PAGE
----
The Pittsburgh Penguins currently occupy the final wild card spot in the Eastern Conference with just a week to go until the trade deadline. Injuries to Evgeni Malkin, Nick Bonino, Eric Fehr, and Beau Bennett have robbed the team of depth and will provide a big boost to a team that's been back and forth between 3rd in the Metro and 9th in the East in their absence. The Penguins have undoubtedly been a much improved team under Mike Sullivan, even if the magnitude of that improvement has yet to be reflected in the standings, but the decision to be buyers at the trade deadline isn't one to be taken lightly. There needs to be a reason behind the moves, a purpose for making them, and when looking at the Penguins' situation it's abundantly clear that they need to stand pat at the deadline.
That's not to argue that the Pens don't have weaknesses that they can improve. The defense could certainly use a reinforcement in the top 4, especially given the inordinately large importance Kris Letang has for the unit. A top 6 LW could help reinforce the forward depth at the top, while a solid bottom 6 player could help reinforce the group from the bottom. There are potential deals to be made, if GM Jim Rutherford decides to go looking. He clearly has reasons to look to add players; but is there a purpose to making the moves?
With any move that Rutherford makes at the trade deadline, or in general for that matter, he needs to be able to answer what that transaction accomplishes. He had a spotty performance at the last deadline. The Daniel Winnik trade fortified a bottom 6 that was in desperate need of talent, but it came at a very high price, relatively speaking. Swapping Ian Cole for Robert Bortuzzo was hoping that his team's bottom pairing defender who didn't have a future with the team could be improved by another team's; Cole had success after the deadline last season but has been largely disappointing this season with higher expectations. And the Ben Lovejoy trade had such a narrow reasoning, adding consistency a the expense of talent for that one playoff run, that everyone involved should have immediately known to walk away.
But the question of what the transactions accomplish needs to be answered on a much larger scale. Last season, Rutherford made several largely marginal trades for a relatively high cost in an attempt to take a team that was in the middle of a logjam near the top of the conference and put them over the top. He had reasons to make the moves, but the purpose was lacking - the moves weren't enough to put the Pens over the top even if they had stayed healthy, and they certainly didn't justify their cost. Ray Shero is routinely lambasted by Pens fans for his asset management at the trade deadline, and while he arguably didn't have as much reason to make his deals as Rutherford did given the strength of his teams, he certainly had a much better purpose. Shero had teams that were at the top of the conference that if they weren't the favorite to advance to the Stanley Cup finals out of the East, they were certainly on a short list. His execution left much to be desired, but there's no doubt about the purpose behind the moves.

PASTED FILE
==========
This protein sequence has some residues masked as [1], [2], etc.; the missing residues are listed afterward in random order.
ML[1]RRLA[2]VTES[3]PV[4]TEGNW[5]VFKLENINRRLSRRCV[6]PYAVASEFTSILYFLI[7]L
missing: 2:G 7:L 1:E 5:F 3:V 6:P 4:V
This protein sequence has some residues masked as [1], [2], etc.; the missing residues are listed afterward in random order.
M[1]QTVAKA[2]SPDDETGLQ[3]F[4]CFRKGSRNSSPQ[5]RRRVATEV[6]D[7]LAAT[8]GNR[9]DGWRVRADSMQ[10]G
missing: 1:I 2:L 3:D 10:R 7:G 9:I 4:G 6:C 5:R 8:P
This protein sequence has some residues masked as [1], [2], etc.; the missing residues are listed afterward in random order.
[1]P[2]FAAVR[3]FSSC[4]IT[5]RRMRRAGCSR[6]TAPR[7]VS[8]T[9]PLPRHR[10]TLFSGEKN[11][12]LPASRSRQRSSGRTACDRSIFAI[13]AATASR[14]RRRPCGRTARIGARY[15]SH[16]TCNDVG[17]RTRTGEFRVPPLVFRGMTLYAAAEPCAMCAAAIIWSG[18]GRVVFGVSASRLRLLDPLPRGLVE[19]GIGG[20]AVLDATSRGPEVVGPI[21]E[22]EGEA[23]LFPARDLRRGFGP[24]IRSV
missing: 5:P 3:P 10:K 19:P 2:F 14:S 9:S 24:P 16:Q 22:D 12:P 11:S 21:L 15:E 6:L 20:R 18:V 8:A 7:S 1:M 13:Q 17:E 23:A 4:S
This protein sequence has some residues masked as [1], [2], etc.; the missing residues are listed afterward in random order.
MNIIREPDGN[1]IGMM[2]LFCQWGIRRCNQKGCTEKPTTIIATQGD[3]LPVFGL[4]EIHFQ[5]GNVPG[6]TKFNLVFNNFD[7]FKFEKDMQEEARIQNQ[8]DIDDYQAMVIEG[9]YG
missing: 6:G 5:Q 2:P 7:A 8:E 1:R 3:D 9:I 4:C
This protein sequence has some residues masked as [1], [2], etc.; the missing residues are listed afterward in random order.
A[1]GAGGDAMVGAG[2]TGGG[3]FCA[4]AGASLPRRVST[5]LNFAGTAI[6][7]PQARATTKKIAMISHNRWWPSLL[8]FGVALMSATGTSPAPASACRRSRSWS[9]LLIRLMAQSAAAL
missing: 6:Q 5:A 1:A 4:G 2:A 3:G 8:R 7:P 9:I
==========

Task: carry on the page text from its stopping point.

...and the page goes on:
And viewing the 2016 trade deadline through that lens, what purpose do the moves serve? Are they being made to solidify the Penguins as a playoff team? Are they being made to improve the team's chances of moving on one more round? Whether they're in the Metro or Atlantic side of the Eastern Conference bracket, the road to the Stanley Cup is likely to travel through Washington. That's not to imply that the Capitals can't be beaten, or that they'll progress far enough to meet the Pens based on where Pittsburgh gets seeded, but they're clearly the best team in the East this season. Are deadline deals going to push the Penguins past the Capitals in terms of team strength? No, they're not. Will they pull the teams even? That's highly unlikely as well.
And if the Penguins are going to have an outside shot of beating the Washington Capitals in a playoff series regardless of the moves they make, they shouldn't look to waste the assets, especially after years of mismanaging the team's future to this point. That's not to say they should turn down a deal that improves the team in future season, or improves the team depth for a late round pick, but the major deals should be left for others. The franchise and fanbase aren't going to be satisfied with a push that gets them into the playoffs before bowing out in the 1st round. They aren't going to be satisfied watching draft picks and/or prospects shipped out of Pittsburgh to watch the team bow out in the conference semifinals. The barren state of the farm system dictates that any move needs to put Pittsburgh over the top. The problem with a short-timer like Rutherford who is used to the low expectations of Carolina is that he might read the current situation as a time to buy. For the sake of the organization, both in the present and in the future, Jim Rutherford needs to be prudent over the next week and stand pat at the deadline.